What is this whole arbitration thing with baseball players, and what kind of salaries are players looking at on those one-year deals for the 2020 MLB season? Ray will also give some thoughts about Clayton Kershaw. After another down playoff effort, has his story been written, that he’s great in the regular season but a choke artist in the playoffs?
WHAT IS SALARY ARBITRATION?
Simply put, the player wants to be paid A and the team wants him to earn B. If no decision can be made, no agreement, the player/team submit their salary requests to a third-party panel of arbitrators (the time to submit is mid-January). The player/team can continue to discuss all the way up until the ruling, even going as far as to sign a multi-year deal with the club. Once the ruling is made, the decision is final.
WHO IS ELIGIBLE?
The team has control of the player for three years (generally), but the player can also be granted Super 2 status and gain early entry into the arbitration system a bit early. After that period of team control, the player is eligible for arbitration for the player until he reaches his six years of Major League service time (at that point the player is eligible to become a free agent). Note, that teams can slow the service clock down to the point that they can actually control a player, and delay his free agency, for seven years (this is why teams hold a player in the minors for a couple of weeks in April his rookie season so that when he’s completed his sixth season he hasn’t actually reached six years of service time – hence a seventh year of team control through the arbitration process).
WHO ARE SOME INTERESTIN PLAYERS TO LOOK AT IN 2020?
- ALL GUESSES ON SALARY COME FROM MLB TRADE RUMORS.
Note that the salary is based upon service time and performance, so you will see some “great” players who have a lower number than a “worse” player.
Javier Baez ($9.3M) – One of the better offensive players in the infield in baseball the past two years.
Trevor Bauer ($18.6M) – Has said, many times, that all he will do the rest of his career is to sign one-year deals.
Josh Bell ($5.9M) – An uneven season, but he will get MVP votes and is a bargain for the Pirates.
Jose Berrios ($5.4M) – Two hundred innings and 195 strikeouts make him well worth the projected price.
Andrew Benintendi ($4.9M) – Has a lot to prove next year, but still is an all-star caliber talent.
Mookie Betts ($27.7M) – Setting records on the field and through the arbitration process (the record for an arbitration player settlement is $26 million by Nolan Arenado last year).
Matthew Boyd ($6.4M) – All those strikeouts and homers. An interesting package of positive and negative.
Byron Buxton ($2.9M) – Hope springs eternal.
Mike Clevinger ($4.5M) – One of the better values on this list as a dominant, shut the opponent down arm.
Willson Contreras ($4.5M) – Has been a dynamite performer with the bat for the Cubs.
Carlos Correa ($7.4M) – Could win the MVP if he could stay healthy. Staying on the field though is a huge if at the moment.
Edwin Diaz ($7M) / Seth Lugo ($1.9M) – So goes the process where the better pitcher gets paid much, much less.
Tyler Glasnow ($1.9M) – Can he stay on the bump? If so, stardom awaits.
Aaron Judge ($6.4M) – Injury hampered his ’19, but he will still be a massive financial bargain in ’20.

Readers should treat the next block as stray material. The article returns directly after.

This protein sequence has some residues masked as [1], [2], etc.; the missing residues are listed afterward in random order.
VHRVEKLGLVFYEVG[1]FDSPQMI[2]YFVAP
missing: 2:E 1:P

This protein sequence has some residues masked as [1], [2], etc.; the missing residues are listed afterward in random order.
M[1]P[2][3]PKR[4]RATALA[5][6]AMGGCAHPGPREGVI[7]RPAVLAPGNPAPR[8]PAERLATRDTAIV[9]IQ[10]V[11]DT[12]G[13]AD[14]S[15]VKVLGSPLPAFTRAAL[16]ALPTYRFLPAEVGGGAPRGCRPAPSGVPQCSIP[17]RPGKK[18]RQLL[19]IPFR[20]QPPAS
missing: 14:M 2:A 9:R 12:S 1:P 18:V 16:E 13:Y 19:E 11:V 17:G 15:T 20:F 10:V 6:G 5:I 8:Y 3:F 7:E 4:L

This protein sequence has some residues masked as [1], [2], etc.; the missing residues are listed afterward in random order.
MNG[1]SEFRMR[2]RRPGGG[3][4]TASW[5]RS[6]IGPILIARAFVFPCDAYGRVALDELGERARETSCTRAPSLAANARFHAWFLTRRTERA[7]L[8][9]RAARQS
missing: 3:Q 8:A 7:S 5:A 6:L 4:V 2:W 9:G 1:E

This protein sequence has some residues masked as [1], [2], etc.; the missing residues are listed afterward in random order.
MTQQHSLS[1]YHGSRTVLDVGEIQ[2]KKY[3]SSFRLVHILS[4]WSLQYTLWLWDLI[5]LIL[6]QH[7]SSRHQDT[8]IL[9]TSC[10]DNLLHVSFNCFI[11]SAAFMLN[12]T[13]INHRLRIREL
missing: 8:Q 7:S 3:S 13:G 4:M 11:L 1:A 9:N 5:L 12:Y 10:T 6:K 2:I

Francisco Lindor ($16.7M) – A legitimate all-around star with a luminous personality.
Trey Mancini ($5.7M) – Orioles will gladly pay him this amount coming after a breakout season.
Manuel Margot ($2.1M) – Has gone 10/15 in 2-of-3 years while playing solid defense.
Nomar Mazara ($5.7M) – Solid is, as solid does. Still waiting for that next gear that everyone has repeatedly told me he has.
David Peralta ($8.8M) – A fine hitter who owns a career .290 average.
Carlos Rodon ($4.5M) – The last time he threw 125 innings was 2016.
Danny Santana ($3.9M) – Went from nowhere to nearly 30/20.
Corey Seager ($7.1M) – Wasn’t great in his return from surgeries, but he went .272-19-87-82 and is just 25 years old.
George Springer ($21.4M) – Gonna get paid this season as one of those players under team control for a seventh season.
Mark Treinen ($7.8M) – One of the five best relievers in baseball in ’18, he was downright poor in ’19.
Trea Turner ($7.5M) – A dynamic talent who could nab a long-term deal (at least the team would like to sign him to one).
Gio Urshela ($2.2M) – One of the breakout stars of ’19 will get a rather low salary next year.
Mike Zunino ($4.9) – It ain’t bad work if you can get it.
A CAREER TARNISHED?
“I might not get over it,” he said. “I don’t know.”
Clayton Kershaw is headed to the Hall of Fame.
Clayton Kershaw has failed to bring his regular season magic to the playoffs.
Kershaw has won an MVP.
Kershaw has three Cy Young Awards.
Kershaw has won five ERA Titles.
His 157 ERA+ is the second best all-time, and the best ever for a starting pitcher.
He is a stupendous hurler.
Wednesday night, in Game 5, he got an out and then allowed back-to-back homers to Anthony Rendon and Juan Soto.
With those two pitches he might have tarnished his reputation beyond repair.
The outing furthers a narrative that he’s a choke artist. It’s not an accurate position, or fair, but it’s the opinion held by millions of fans. Sure, his numbers are pedestrian in the playoffs – he’s 9-11 with a 4.43 ERA – but he also has a 1.11 WHIP and a 9.7 K/9 rate, so the narrative that he stinks in the playoffs just isn’t accurate. He’s been so-so, when greatness was expected, and that is his curse.
There’s no reason to feel sorry for the guy, fame/fortune and all, but I kinda still do.
Ray Flowers can be heard Monday-Thursday 8-10 PM EDT, and Friday’s from 10-12 PM EST and Sunday’s at 9-11 pm EST on SiriusXM Fantasy Sports Radio (Sirius 210, XM 87). Follow Ray’s work on Twitter (@baseballguys) and be sure to listen to his podcast work too.